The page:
First days are tough. Be it the first day at a new school, college, or a new home; it is always difficult to detach oneself from a routine and the comfort zone that comes with it when one has spent a considerable amount of time at one place.
The first day at a new office is no different. It is accompanied by anticipations and expectations that one has from their new job. There are existing procedures that the newly hired candidate has to align with, forms that need to be filled and introductions that need to be made which only adds to the anxiousness that comes with this new start.
Well begun is half done. Therefore, it is of utmost importance that the onboarding process is made as hassle-free and seamless as possible.
However, Proper Onboarding isn’t just about early introductions. Setting aside this opportunity to plan how new hires will be absorbed into your organization will affect their future performance. To help you succeed in retaining and getting the best out of employees you shouldn’t only create a systematic program for onboarding but implement it well. Simply put, we can say that onboarding is the most important process to retain your resources and minimize the cost of rehiring.
So how do you go through the process of transforming your newcomer employee into an asset of the organization? Below is a checklist to ensure that your new hire doesn’t feel lost, and is able to associate with your mission and vision right from day one:
Get your details right!
Begin early. Do your research. Statistics prove that best-in-class companies are 35% more likely to begin onboarding processes before day one. You could send out some forms before the onboarding process formally begins. It also helps you collect important information that facilitates your first face to face communication with the new hire. From remembering their last names to their educational qualifications, the beauty of first interactions lies in these details.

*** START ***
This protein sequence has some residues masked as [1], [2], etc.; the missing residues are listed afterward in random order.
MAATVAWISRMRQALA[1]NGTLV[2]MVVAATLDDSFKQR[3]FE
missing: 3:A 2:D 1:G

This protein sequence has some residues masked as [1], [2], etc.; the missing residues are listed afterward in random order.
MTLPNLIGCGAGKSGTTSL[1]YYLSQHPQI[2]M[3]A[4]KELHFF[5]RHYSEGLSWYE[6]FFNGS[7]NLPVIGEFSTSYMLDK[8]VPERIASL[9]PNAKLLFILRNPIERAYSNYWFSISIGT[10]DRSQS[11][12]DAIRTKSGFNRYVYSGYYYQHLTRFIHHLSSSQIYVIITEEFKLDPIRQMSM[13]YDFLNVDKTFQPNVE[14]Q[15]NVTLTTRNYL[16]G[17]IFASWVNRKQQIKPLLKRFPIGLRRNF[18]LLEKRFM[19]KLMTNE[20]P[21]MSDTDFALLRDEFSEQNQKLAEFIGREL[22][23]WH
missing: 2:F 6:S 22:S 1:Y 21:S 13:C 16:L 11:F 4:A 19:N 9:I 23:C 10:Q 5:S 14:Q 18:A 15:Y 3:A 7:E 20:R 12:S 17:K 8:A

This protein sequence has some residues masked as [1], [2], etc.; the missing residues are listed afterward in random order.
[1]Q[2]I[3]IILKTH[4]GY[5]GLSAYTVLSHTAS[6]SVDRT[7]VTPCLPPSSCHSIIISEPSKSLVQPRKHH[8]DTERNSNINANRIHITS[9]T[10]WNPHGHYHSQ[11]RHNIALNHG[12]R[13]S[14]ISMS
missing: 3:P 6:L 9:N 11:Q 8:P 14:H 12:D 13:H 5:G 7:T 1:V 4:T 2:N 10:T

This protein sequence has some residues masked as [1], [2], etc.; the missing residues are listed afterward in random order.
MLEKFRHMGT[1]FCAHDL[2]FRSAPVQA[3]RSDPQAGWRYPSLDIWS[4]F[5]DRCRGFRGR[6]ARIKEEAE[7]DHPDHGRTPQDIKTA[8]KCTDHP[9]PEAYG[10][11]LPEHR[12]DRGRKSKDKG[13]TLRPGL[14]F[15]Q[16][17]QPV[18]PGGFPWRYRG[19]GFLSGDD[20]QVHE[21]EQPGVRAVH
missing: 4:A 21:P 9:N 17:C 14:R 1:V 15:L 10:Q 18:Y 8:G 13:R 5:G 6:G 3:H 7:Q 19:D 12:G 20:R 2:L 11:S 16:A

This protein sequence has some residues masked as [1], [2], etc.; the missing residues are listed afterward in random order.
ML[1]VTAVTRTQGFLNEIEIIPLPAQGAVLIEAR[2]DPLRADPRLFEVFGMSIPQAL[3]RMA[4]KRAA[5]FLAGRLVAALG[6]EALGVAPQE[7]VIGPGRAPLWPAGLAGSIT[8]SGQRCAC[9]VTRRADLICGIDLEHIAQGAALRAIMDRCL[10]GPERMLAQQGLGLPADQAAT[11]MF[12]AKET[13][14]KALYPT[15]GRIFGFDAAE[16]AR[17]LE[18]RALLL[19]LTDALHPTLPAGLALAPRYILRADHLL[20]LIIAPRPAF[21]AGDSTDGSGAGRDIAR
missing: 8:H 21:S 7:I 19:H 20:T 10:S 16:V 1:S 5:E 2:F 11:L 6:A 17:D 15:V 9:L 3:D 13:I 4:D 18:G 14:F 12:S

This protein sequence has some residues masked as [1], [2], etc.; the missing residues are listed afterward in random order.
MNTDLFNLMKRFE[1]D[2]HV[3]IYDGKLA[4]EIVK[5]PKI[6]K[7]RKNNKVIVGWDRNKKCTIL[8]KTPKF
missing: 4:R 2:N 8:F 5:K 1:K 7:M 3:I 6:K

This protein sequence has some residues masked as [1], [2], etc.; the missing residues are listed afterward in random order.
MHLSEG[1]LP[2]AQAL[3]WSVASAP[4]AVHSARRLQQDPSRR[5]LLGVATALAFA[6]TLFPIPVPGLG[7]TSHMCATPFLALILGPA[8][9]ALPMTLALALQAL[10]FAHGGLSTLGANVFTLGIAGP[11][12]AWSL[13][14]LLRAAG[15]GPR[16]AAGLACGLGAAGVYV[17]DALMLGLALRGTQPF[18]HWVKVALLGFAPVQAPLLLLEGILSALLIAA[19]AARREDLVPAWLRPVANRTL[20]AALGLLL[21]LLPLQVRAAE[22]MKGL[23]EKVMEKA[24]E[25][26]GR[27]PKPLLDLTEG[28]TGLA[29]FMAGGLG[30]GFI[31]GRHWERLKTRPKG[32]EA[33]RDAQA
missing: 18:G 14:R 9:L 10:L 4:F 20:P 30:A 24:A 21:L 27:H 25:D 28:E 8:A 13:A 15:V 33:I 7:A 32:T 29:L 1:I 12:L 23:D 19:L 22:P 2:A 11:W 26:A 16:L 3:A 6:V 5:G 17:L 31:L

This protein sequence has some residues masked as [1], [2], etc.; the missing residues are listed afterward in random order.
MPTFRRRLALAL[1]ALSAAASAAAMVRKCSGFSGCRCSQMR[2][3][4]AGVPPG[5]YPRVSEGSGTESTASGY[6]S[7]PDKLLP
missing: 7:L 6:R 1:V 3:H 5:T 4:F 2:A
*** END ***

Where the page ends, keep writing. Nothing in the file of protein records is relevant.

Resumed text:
It does not help if the mentors from senior management can not even recall the candidate-turned-hire’s name when they first see him/her. To feel associated with the firm’s ideology and goals, the newly hired employee should feel a sense of belonging and significance right from day one.
Date, Time, and documents
Paperwork is important. The first day is mostly about document submission and completion of forms. It also paves the way for scheduling events for the next few days; which are also centered around the same.
Clarity is the key
Having a clear understanding of which document goes where and when saves the hassle of re-submission or cross check. Including an automated process that instructs your new employee and the respective stakeholder about this process through pre-designed workflows with timely trigger points is a great idea. When the hiring is done at a large scale, and it is not possible to manually track and engage all the new hires, such a system comes in handy. The software can even create calendar invites for critical events and send out reminders to ease the process.
Prep their workstation
Keep a close look at what the employee would need to be of value to the organization from the first day itself. Be it their laptop or record keeping book, make it a priority to have these sorted before the employee is on board. Minimizing delays in providing these could do wonders for the onboarding process. By doing so, the employee feels connected to the cause and responsible for delivering results from day one. Assigning them to a specific workplace also instills a sense of belonging and responsibility that goes a long way in designing a rock-solid and dedicated workforce.